Watching Jon Corzine testify before the House agriculture committee, I was reminded of a professional prize-fighter bobbing and weaving to escape a brutal pounding. He was scuffed up pretty well as his evasions were unbelievable and insulting to intelligence, and investors took a hit because they felt he was a savior. As it turns out, the former governor of New Jersey and a man Joe Biden praised for his wisdom on finance, was like a kid trying to explain what happened to his missing homework.
I remain deeply concerned about the impact that the un-reconciled and frozen funds have had on MF Global's customers and others. As the chief executive officer of MF Global, I ultimately had overall responsibility for the firm. I did not, however, generally involve myself in the mechanics of the clearing and settlement of trades, or in the movement of cash and collateral. Nor was I an expert on the complicated rules and regulations governing the various different operating businesses that comprised MF Global. I had little expertise or experience in those operational aspects of the business.
I was stunned when I was told on Sunday, October 30, 2011, that MF Global could not account for many hundreds of millions of dollars of client money.
Of course the biggest bombshell is the fact Jon Corzine, CEO of MF Global, has no idea where $1.2 billion of the company's client funds are but is sure they will turn up. I guess they are checking sofa cushions and petty cash drawers. In the first round of questioning, a congressman had trouble trying to figure out a title for Corzine and as he grappled with that you could hear a faint murmur in the microphone from Corzine himself: "lot of people have bad names for me". Well, considering his rope-a-dope act, I think we should find a new name/title for the man that has made a mockery of governing in public and private arenas.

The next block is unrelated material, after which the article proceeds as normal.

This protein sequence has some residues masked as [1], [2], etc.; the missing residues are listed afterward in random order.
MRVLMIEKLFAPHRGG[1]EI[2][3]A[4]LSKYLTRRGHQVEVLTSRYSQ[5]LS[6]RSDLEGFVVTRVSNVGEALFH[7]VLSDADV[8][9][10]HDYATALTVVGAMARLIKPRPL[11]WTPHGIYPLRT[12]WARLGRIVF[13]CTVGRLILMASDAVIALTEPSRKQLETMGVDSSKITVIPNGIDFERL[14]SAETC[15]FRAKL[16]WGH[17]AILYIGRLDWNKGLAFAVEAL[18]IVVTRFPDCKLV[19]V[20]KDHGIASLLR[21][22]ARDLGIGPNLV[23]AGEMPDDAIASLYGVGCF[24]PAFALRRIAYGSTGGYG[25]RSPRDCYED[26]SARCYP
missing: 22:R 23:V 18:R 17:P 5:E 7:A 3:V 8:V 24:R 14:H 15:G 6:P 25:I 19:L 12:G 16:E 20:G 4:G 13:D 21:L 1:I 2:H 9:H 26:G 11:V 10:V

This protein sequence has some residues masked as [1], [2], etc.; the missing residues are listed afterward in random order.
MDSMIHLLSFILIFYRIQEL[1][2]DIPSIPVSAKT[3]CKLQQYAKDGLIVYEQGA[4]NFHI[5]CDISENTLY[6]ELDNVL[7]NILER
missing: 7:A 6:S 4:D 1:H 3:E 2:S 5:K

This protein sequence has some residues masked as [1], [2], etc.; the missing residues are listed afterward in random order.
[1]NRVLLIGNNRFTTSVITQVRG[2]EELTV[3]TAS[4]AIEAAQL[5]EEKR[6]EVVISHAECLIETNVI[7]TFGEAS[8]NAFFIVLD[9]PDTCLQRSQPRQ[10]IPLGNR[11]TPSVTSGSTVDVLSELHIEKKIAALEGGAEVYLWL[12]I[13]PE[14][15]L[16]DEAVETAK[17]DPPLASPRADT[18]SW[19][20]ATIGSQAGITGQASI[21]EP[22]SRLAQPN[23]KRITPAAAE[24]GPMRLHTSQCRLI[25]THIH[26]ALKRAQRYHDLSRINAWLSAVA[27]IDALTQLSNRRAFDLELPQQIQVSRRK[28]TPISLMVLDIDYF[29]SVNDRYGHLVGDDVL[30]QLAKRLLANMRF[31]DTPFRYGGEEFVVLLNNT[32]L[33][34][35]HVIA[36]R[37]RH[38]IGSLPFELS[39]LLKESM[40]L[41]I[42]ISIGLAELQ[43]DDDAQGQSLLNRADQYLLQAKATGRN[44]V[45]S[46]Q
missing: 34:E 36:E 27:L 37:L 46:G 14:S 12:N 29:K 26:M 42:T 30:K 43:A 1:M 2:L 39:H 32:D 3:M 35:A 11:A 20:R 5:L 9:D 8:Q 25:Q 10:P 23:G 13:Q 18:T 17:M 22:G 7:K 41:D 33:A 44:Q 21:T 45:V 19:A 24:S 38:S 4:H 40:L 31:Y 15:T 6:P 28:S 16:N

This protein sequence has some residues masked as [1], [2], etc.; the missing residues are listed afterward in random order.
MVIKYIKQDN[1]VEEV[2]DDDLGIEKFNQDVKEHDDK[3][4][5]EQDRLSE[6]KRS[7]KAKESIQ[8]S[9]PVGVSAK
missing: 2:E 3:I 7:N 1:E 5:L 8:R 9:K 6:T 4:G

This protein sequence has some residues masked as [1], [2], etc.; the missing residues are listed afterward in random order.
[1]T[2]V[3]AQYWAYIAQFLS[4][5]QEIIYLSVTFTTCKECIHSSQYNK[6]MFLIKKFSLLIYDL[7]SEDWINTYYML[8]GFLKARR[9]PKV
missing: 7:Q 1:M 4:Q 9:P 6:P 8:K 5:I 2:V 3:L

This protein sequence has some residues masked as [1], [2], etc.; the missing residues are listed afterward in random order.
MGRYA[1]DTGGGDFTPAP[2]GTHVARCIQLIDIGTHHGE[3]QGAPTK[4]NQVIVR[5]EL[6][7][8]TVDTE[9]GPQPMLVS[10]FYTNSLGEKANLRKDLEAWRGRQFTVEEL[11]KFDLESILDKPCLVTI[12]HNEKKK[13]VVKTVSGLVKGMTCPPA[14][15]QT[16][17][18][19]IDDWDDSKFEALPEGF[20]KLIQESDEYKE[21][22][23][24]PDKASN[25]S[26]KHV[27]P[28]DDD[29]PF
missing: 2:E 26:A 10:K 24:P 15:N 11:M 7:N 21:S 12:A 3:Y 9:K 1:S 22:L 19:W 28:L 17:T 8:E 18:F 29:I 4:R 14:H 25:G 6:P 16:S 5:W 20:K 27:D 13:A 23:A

Take the poll (see box), and let me know what would be a good nickname for Jon Corzine like the monikers that boxers adopt for themselves.
News is trickling out, but it looks like the euro will be saved although it may be a different euro and a different European Union. David Cameron threw a small monkey wrench into things this morning when he firmly stated the UK wouldn't give up its sovereign rights because a bunch of countries in the Mediterranean squandered their wealth. Moreover, the tax on financial transactions (Tobin Tax) would have a devastating impact on the nation's banking industry.
Once again, the market is like Pavlov's dog, salivating at the idea of a resolution for the European debt crisis, but an earnings warning from DuPont put the brakes on upside equity momentum. I like the action, but we know the market could finish this session down 200 as easily as up 200, so I want to let things shake out this morning.